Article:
In last month’s article, I focused on the need for individuals to save regularly in order to achieve their personal goals. If you are fortunate enough to have already accumulated savings over a period of time, the next step is to ask, ‘what can be done to ensure those life savings are working equally as hard as you are?’ An offshore savings bond seems to be the most popular option.
A bond can offer immense flexibility and freedom of choice through access to a wide range of investment asset types. This wide investment choice is known as ‘open architecture’. It enables you to diversify your bond into different sectors such as mutual funds, cash holdings, stocks and shares, fixed interest securities, structured notes plus many more great options. Similar to first-time investors, returns and benefits would depend on an individual’s ‘attitude to risk’ and time invested.
Such a vehicle can have great benefits, especially when it comes to taxation planning. The Channel Islands (the jurisdiction of most chosen bonds) is not currently liable to income tax on growth, capital gains tax or corporation tax on assets linked to the policy, so your investment can grow virtually tax free. In addition to being able to invest in cash, if you hold any stocks and shares you are quite within your right to transfer these shares into your portfolio. This means any dividends received on said shares would not be subject to capital gains tax. This tax-neutral environment means switching between funds and assets will also be tax-free.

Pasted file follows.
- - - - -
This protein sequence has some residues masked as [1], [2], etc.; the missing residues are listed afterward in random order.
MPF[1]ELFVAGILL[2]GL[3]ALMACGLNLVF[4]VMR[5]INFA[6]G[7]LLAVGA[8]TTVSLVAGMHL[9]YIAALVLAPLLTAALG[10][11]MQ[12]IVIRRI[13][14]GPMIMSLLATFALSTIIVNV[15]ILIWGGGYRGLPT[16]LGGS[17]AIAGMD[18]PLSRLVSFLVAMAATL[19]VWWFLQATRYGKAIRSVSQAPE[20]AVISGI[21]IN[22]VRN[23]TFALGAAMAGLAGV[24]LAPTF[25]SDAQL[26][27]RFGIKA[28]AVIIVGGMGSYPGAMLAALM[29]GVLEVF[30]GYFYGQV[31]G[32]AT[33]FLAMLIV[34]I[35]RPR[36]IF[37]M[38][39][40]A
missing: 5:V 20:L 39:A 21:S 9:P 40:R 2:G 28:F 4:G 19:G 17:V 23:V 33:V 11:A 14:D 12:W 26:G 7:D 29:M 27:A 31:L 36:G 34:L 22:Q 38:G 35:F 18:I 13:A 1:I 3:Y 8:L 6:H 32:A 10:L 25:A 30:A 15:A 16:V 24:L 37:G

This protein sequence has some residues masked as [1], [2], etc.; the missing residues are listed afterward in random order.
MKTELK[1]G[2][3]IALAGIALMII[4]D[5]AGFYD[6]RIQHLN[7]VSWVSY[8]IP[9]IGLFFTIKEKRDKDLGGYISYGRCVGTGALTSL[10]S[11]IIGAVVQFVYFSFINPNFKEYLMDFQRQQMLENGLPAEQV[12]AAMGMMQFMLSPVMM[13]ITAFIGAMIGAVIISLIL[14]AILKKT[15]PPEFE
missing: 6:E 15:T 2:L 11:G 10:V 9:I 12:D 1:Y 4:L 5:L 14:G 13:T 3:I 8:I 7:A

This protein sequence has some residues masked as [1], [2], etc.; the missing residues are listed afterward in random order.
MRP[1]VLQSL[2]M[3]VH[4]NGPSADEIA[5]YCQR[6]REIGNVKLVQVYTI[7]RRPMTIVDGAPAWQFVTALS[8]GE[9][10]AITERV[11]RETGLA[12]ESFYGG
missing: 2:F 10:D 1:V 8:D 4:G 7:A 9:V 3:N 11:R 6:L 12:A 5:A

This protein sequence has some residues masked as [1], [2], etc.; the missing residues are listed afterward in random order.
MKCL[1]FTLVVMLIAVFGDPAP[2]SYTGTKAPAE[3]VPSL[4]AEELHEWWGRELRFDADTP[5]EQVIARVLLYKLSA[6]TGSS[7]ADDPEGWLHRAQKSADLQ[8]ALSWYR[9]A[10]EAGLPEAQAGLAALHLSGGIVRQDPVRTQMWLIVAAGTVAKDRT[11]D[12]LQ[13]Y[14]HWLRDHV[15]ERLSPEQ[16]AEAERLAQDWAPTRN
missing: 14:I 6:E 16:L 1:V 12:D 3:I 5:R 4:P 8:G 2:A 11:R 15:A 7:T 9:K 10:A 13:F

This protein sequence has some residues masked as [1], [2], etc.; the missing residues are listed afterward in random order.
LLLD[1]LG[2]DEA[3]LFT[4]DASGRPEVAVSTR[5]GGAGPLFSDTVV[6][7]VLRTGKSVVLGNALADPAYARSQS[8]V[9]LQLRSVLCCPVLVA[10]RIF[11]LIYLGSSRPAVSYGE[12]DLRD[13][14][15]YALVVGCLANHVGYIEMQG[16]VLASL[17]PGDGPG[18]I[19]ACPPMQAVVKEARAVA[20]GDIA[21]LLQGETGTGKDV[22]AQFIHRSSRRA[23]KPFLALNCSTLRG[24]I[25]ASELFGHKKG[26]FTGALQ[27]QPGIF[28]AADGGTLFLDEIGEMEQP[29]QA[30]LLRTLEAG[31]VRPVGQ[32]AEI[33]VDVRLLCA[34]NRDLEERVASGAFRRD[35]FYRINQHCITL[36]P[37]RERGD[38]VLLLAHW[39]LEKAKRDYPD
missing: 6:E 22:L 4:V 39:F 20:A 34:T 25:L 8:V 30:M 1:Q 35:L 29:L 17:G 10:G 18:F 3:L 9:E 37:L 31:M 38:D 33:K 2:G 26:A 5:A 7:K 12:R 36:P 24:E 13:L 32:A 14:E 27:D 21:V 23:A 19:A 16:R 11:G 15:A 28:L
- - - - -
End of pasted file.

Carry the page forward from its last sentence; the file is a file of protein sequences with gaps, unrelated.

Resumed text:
Withdrawals can be made from a bond at any given time either on a regular basis or as a one-off option, subject to the terms of the provider. You can use your bond to provide a regular income to fund your retirement or children’s education.
Another reason there is a high demand for an offshore bond is for estate planning purposes. Upon death, depending on your country of residence, there is a possibility of an inheritance tax bill awaiting the beneficiary of your estate. By using a trust (offered by most providers) you potentially reduce the inheritance tax owed upon death.
What is a trust?
A trust is an arrangement that allows a third party (trustee) to hold assets on behalf of a beneficiary or beneficiaries. Trusts can be arranged in many ways and can specify exactly how and when the assets pass to the beneficiaries.
Since trusts usually avoid probate, your beneficiaries may gain access to these assets more quickly than they might to assets that are transferred using a will. Additionally, if it is an irrevocable trust, it may not be considered part of the taxable estate, so fewer taxes may be due upon your death. Assets in a trust may also be able to pass outside of probate, saving time, court fees and potentially reducing estate taxes as well.
It is important when speaking with an advisor that your aim and objectives for a savings vehicle are incorporated into the plan. The planning should also take into consideration where the individual plans to reside upon leaving the UAE.